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Steelers Dri Archer enters a division gearing up to stop the run

The Steelers' third round pick met with SB Nation's Dan Rubenstein at the NFL Rookie Premiere, and surprise, a conversation about his size came up.

Charles LeClaire-USA TODAY Sports

Steelers rookie running back/wide receiver told SB Nation's Dan Rubenstein he's "well aware" of the physical nature of the AFC North. That had to be among his first few thoughts when the Steelers selected the Kent State product with the 97th overall pick in the 2014 NFL Draft.

It's a division that's ramped up in terms of run defense this past year. The Bengals will get back All Pro defensive tackle Geno Atkins, Baltimore and Pittsburgh both selected inside linebackers (Ryan Shazier and C.J. Mosley) with their first round picks and Cleveland brought in a defensive-minded coach who used to run dominant run defenses with the Jets.

Archer can run, and maybe that will help him hide.

Steelers quarterback Ben Roethlisberger said recently he's not going to be used in a one-dimensional way. If he's on the field, there will be times he'll run between the tackles - something thought to be an issue with the 173-pound Archer. He'll see the best run defense this division has to offer, and maybe he'll live up to what he told Rubenstein is his best attribute on the Steelers - big playmaking ability.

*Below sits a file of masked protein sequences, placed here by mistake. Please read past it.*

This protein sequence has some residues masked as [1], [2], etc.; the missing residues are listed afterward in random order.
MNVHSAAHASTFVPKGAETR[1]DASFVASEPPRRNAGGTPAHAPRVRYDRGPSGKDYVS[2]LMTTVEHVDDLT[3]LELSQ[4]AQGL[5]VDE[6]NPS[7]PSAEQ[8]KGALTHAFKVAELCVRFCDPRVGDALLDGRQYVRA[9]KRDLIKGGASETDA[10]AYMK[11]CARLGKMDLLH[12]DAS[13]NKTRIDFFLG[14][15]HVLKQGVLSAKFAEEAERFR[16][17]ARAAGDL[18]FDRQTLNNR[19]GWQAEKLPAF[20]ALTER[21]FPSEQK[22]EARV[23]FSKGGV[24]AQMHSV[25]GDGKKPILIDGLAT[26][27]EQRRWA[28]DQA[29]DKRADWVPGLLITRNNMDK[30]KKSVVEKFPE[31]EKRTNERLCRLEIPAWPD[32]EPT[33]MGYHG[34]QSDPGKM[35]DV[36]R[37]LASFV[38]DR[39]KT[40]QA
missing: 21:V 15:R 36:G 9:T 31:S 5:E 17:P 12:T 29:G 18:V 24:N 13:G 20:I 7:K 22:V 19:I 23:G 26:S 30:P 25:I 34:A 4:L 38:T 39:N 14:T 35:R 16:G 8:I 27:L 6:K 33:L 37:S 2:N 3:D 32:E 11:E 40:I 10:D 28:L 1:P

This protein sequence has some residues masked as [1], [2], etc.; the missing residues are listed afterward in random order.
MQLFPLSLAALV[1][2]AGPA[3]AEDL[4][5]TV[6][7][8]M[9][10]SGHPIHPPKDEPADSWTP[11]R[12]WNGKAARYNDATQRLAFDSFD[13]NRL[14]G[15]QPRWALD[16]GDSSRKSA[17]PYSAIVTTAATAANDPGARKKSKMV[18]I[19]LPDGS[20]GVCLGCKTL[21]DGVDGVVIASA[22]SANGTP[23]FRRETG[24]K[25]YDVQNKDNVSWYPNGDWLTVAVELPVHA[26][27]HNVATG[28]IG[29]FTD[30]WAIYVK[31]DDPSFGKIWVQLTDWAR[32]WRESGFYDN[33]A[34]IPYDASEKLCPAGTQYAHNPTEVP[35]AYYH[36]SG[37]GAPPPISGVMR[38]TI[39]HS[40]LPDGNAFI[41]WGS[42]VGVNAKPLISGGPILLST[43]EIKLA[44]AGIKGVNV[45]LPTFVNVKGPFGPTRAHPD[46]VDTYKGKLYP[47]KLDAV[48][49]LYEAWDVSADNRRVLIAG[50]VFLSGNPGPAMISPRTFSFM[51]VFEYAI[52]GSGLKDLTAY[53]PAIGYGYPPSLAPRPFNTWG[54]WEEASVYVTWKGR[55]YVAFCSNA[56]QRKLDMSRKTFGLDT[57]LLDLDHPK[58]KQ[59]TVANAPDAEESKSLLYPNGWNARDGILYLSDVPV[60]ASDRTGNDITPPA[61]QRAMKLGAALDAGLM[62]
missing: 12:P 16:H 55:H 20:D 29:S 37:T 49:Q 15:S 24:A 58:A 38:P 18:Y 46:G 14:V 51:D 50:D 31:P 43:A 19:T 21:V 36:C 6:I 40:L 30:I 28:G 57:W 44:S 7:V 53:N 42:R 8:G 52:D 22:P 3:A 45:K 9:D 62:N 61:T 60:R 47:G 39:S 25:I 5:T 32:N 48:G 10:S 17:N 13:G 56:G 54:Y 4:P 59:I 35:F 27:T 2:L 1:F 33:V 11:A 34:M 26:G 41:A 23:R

The advantage Archer will have in that regard is an experienced and athletic offensive line. Center Maurkice Pouncey is 6-foot-5, 315 pounds, making it easier for Archer to hide behind him - making Pouncey something of a human cloaking device. It's a tactic much of the AFC North already employs. Baltimore's Ray Rice is 5-foot-8, right around the same size as Cincinnati's Giovani Bernard.

Archer will be used all over the field, and while he still will run between the tackles one way or another, he will be given the opportunity to break plays from a variety of different formations.

More of the question will be whether teams can hit him, not so much how hard they'll hit him.